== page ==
Stability and capability across the leadership of Police Scotland and the experience and expertise of the Board at the Scottish Police Authority are highlighted in the annual report of HM Chief Inspector of Constabulary which is published today (Thursday, June 27).
HMCICS Mrs Gill Imery QPM said: “I am aware that considerable effort has been devoted to building the top tier of Police Scotland and enhancing the Board of the SPA. The SPA is now turning its attention to the development of its corporate function, an area which we previously identified as a priority. I welcome these improvements and look forward to the progress which these changes will bring.
“The Chief Constable’s main focus of delivering effective operational policing is shared by his senior colleagues and is well received by the workforce at large. During our inspection activity, we continue to be impressed by the determination of officers and staff to deliver an effective policing service to the communities they serve.”
Mrs Imery examines the issues of Budget, Workforce planning, ICT, Demand and Performance in this report which covers her first year in the role of HM Chief Inspector of Constabulary. There has been significant progress in the area of Demand and the new Performance Framework is a positive step towards showing the impact of policing activity, she states.
However the less than anticipated budget allocation for 2019-2020 has impacted on the hoped for ICT solutions and other capital projects. “It is clear that without the necessary funding, there is a risk to the overall delivery of benefits of police reform,” added Mrs Imery.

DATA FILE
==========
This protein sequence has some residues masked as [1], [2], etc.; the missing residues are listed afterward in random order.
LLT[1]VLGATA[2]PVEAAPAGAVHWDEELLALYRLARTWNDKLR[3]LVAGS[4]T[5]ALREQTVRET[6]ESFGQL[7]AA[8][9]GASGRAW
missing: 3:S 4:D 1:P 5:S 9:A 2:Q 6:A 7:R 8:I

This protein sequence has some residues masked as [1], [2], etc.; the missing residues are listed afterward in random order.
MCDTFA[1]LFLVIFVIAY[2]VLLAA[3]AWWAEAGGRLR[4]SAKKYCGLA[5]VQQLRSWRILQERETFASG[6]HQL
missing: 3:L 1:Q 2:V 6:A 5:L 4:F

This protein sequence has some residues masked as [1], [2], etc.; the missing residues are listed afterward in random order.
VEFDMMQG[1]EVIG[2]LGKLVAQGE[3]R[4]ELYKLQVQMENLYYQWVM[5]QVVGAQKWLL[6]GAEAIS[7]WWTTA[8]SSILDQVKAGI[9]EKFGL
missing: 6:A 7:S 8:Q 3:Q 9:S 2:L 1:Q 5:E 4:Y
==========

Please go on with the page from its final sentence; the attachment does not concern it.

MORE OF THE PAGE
In considering the potential of the Contact Assessment Model, which aims to provide the most appropriate response to meet the needs of a caller to Police Scotland, Mrs Imery guards against it being seen as a means to reduce demand and thereby reduce police resources. She also reflects on the impact of Brexit contingency planning on police officer numbers. Turning to the focus on violent crime, Mrs Imery cautions against making assumptions about the impact of the use of stop and search on instances of violence.
During the period covered by the annual report, HMICS published five significant inspection reports and three progress reviews. It also continued to work with the Care Inspectorate on joint inspections of services for children and young people, adults in need of care and protection and community justice.
This annual report outlines the inspection and scrutiny work undertaken by HMICS from April 1, 2018 to March 31, 2019.